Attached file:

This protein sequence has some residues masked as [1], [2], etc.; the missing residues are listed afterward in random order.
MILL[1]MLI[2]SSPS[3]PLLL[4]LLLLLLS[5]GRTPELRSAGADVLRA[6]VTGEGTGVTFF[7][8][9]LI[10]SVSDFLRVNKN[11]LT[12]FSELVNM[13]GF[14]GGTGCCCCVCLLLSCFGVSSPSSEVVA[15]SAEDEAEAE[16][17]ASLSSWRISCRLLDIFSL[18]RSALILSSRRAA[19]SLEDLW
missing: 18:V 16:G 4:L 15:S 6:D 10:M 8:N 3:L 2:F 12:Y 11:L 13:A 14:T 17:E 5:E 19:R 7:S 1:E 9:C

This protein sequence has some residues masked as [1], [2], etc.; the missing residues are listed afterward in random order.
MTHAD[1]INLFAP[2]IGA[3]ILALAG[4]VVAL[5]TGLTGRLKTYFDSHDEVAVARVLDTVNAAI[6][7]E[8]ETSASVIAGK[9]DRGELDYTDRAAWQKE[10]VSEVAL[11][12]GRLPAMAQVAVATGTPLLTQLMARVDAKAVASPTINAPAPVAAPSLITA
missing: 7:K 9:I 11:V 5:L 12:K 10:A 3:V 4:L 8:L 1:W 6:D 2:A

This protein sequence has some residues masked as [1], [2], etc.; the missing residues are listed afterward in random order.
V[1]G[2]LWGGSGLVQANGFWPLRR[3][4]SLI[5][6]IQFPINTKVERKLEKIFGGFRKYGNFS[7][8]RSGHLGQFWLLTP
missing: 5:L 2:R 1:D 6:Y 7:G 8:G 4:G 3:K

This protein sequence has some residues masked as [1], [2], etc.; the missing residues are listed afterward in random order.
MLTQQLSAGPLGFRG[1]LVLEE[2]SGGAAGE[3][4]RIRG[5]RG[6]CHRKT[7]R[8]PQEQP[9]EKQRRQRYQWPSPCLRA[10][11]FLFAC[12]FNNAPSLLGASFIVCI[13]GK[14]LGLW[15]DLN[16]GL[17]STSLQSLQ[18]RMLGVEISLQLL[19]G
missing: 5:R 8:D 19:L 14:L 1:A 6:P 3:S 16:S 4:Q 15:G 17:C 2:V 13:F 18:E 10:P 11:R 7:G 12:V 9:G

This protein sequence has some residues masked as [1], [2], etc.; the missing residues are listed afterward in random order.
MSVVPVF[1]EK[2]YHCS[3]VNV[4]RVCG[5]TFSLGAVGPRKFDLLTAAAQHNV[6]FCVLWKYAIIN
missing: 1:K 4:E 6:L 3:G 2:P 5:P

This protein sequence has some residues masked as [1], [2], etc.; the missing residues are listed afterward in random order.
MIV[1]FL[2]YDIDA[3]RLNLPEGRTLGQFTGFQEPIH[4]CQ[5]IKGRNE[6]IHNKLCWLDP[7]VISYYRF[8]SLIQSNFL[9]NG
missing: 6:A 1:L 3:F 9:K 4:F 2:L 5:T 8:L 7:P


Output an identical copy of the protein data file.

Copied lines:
This protein sequence has some residues masked as [1], [2], etc.; the missing residues are listed afterward in random order.
MILL[1]MLI[2]SSPS[3]PLLL[4]LLLLLLS[5]GRTPELRSAGADVLRA[6]VTGEGTGVTFF[7][8][9]LI[10]SVSDFLRVNKN[11]LT[12]FSELVNM[13]GF[14]GGTGCCCCVCLLLSCFGVSSPSSEVVA[15]SAEDEAEAE[16][17]ASLSSWRISCRLLDIFSL[18]RSALILSSRRAA[19]SLEDLW
missing: 18:V 16:G 4:L 15:S 6:D 10:M 8:N 3:L 2:F 12:Y 11:L 13:A 14:T 17:E 5:E 19:R 7:S 1:E 9:C

This protein sequence has some residues masked as [1], [2], etc.; the missing residues are listed afterward in random order.
MTHAD[1]INLFAP[2]IGA[3]ILALAG[4]VVAL[5]TGLTGRLKTYFDSHDEVAVARVLDTVNAAI[6][7]E[8]ETSASVIAGK[9]DRGELDYTDRAAWQKE[10]VSEVAL[11][12]GRLPAMAQVAVATGTPLLTQLMARVDAKAVASPTINAPAPVAAPSLITA
missing: 7:K 9:I 11:V 5:L 12:K 10:A 3:V 4:L 8:L 1:W 6:D 2:A

This protein sequence has some residues masked as [1], [2], etc.; the missing residues are listed afterward in random order.
V[1]G[2]LWGGSGLVQANGFWPLRR[3][4]SLI[5][6]IQFPINTKVERKLEKIFGGFRKYGNFS[7][8]RSGHLGQFWLLTP
missing: 5:L 2:R 1:D 6:Y 7:G 8:G 4:G 3:K

This protein sequence has some residues masked as [1], [2], etc.; the missing residues are listed afterward in random order.
MLTQQLSAGPLGFRG[1]LVLEE[2]SGGAAGE[3][4]RIRG[5]RG[6]CHRKT[7]R[8]PQEQP[9]EKQRRQRYQWPSPCLRA[10][11]FLFAC[12]FNNAPSLLGASFIVCI[13]GK[14]LGLW[15]DLN[16]GL[17]STSLQSLQ[18]RMLGVEISLQLL[19]G
missing: 5:R 8:D 19:L 14:L 1:A 6:P 3:S 16:S 4:Q 15:G 17:C 2:V 13:F 18:E 10:P 11:R 7:G 12:V 9:G

This protein sequence has some residues masked as [1], [2], etc.; the missing residues are listed afterward in random order.
MSVVPVF[1]EK[2]YHCS[3]VNV[4]RVCG[5]TFSLGAVGPRKFDLLTAAAQHNV[6]FCVLWKYAIIN
missing: 1:K 4:E 6:L 3:G 2:P 5:P

This protein sequence has some residues masked as [1], [2], etc.; the missing residues are listed afterward in random order.
MIV[1]FL[2]YDIDA[3]RLNLPEGRTLGQFTGFQEPIH[4]CQ[5]IKGRNE[6]IHNKLCWLDP[7]VISYYRF[8]SLIQSNFL[9]NG
missing: 6:A 1:L 3:F 9:K 4:F 2:L 5:T 8:L 7:P